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Old 29 October 2019, 12:14   #1
Solo Kazuki
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Possible AGA versions?

This thread is just made to start discussion about

In 80's and begin of 90's Amiga games are mostly as good as other versions or better. But in 90's many games for Amiga was worst, mainly because limits of OCS/ECS chipset and memory (1MB mostly) and not utilising AGA available since '92/'93. Some games were released in both OCS/ECS and AGA versions and most AGA versions looks much better.

But, basing on great work of CFOU! with Eye of the Beholder (both parts) i begin to think if there is possible to make AGA versions of some games? Which games have more chances and which less? Is required complete rewrite of game code or in some cases just some modifications are enough?

Edit:
Here is list below what was done so far.

Eye of the Beholder (CFOU!) - VGA data support for AGA version
Eye of the Beholder II (CFOU!) - VGA data support for AGA version

Last edited by Solo Kazuki; 29 October 2019 at 13:28.
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Old 29 October 2019, 12:20   #2
Steril707
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Originally Posted by Solo Kazuki View Post
Which games have more chances and which less?
I'd say games with static images have a better chance.

Upping the bitplanes in $dff100 and drawing more colourful images to replace the older ones might work easily, depending on the game and its code.

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Is required complete rewrite of game code or in some cases just some modifications are enough?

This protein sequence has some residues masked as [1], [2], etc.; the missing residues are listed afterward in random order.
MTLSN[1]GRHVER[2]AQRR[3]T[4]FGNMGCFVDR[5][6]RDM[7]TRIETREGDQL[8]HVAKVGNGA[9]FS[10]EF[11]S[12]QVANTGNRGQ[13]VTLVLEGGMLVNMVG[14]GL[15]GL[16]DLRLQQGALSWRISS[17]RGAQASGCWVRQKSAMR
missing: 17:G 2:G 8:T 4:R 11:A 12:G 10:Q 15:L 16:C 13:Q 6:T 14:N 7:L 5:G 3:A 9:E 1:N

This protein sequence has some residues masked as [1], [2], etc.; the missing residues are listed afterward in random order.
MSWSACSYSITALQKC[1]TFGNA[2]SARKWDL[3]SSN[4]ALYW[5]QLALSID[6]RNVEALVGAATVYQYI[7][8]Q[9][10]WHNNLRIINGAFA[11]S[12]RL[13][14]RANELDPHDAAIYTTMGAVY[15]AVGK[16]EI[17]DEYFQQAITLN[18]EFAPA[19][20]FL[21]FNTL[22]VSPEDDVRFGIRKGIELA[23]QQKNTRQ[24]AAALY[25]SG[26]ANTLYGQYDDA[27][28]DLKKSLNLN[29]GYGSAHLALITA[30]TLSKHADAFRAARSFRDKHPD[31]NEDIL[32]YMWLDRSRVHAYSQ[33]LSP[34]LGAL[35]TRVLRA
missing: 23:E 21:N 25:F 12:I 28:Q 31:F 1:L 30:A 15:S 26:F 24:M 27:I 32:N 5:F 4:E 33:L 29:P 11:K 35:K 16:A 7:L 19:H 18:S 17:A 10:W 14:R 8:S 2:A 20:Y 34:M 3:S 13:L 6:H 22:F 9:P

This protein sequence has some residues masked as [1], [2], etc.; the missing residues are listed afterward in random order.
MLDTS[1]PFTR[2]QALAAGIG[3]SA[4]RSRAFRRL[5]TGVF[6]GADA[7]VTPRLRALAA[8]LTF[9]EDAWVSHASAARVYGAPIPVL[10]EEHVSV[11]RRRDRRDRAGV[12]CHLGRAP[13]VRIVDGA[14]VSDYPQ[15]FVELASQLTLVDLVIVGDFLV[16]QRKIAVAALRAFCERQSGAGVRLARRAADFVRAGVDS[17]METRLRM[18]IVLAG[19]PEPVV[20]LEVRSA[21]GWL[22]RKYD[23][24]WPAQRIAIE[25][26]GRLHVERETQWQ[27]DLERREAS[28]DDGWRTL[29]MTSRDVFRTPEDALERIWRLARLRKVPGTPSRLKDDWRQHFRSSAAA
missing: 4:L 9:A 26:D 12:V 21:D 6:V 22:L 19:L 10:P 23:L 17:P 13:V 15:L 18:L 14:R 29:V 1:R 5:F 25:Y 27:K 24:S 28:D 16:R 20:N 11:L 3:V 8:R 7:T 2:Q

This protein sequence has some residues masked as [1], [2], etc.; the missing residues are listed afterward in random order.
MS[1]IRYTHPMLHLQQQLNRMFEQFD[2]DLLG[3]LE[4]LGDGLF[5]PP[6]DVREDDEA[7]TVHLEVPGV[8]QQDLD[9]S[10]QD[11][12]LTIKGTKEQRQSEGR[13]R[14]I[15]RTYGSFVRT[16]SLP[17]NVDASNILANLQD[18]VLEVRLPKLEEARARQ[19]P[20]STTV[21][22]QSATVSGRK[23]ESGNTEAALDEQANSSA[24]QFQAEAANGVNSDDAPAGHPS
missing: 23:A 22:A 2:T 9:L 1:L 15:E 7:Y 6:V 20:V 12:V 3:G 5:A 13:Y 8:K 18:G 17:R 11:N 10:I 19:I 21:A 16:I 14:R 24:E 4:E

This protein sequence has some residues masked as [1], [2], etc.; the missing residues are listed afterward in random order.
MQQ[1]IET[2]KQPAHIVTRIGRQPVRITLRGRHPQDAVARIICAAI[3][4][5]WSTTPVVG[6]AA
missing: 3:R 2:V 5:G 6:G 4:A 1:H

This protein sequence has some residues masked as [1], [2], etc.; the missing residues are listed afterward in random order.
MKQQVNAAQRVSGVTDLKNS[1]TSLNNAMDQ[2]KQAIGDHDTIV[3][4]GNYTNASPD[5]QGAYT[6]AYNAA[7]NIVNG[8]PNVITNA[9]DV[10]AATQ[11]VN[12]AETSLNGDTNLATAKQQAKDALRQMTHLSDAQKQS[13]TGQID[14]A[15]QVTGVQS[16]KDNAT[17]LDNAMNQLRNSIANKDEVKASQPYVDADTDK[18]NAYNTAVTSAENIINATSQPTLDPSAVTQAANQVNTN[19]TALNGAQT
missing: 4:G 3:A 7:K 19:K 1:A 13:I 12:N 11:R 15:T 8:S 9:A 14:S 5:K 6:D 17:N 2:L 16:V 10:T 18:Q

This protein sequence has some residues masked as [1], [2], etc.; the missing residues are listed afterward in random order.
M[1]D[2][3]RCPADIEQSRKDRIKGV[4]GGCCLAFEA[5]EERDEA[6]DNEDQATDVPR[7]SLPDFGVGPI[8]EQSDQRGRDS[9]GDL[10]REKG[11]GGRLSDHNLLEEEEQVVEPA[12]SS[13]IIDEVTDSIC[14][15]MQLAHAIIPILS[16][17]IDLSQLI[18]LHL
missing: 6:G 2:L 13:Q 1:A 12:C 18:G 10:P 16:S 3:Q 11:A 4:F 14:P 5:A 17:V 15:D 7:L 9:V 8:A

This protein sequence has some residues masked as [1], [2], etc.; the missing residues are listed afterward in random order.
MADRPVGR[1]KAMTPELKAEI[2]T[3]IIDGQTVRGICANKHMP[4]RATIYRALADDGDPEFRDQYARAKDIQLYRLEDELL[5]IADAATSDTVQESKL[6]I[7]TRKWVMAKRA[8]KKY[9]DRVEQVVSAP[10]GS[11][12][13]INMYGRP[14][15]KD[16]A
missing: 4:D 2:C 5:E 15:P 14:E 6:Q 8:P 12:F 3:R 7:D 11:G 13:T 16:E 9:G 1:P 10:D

You need at least to set additional bitplane pointers in your copperlists.
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Old 29 October 2019, 13:39   #3
Solo Kazuki
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Upping the bitplanes in $dff100 and drawing more colourful images to replace the older ones might work easily, depending on the game and its code.
There is no need to drawing anything in some cases, just like in EOB converting/using VGA graphics is enough.

Last edited by Solo Kazuki; 29 October 2019 at 17:23.
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Old 07 November 2019, 12:13   #4
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Originally Posted by Solo Kazuki View Post
There is no need to drawing anything in some cases, just like in EOB converting/using VGA graphics is enough.
I meant "blitting" by drawing, sorry for the wrong expression.

You need to alter your blitting process if you use more planes.
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Old 07 November 2019, 19:54   #5
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Space Hulk, 256 colours and 30khz screen support
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Old 23 November 2019, 16:12   #6
Solo Kazuki
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Space Hulk, 256 colours and 30khz screen support
Could You explain more about this? Is there any AGA version of Space Hulk?
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Old 24 November 2019, 00:17   #7
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The PC version does run in 256 colors and looks significantly better (also the game's exe contains debug infos).
Afaik there's no AGA version of Space Hulk (yet).
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Old 24 November 2019, 01:19   #8
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The PC version does run in 256 colors and looks significantly better
Like many PC VGA games which have not Amiga AGA version...
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Old 24 November 2019, 05:23   #9
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For me, the ones that come to my mind first of all are the following:

Monkey Island 2
Space Quest IV & V
Police Quest 3
Day of the tentacle
Sam and Max hit the road

Yes, I know, these (and many more) can be played using ScummVM, but a native AGA version would require far less in the way of RAM and CPU power, at least, to the best of my knowledge.
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Old 23 June 2020, 17:46   #10
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Monkey Island 2
Space Quest IV & V
Police Quest 3
Day of the tentacle
Sam and Max hit the road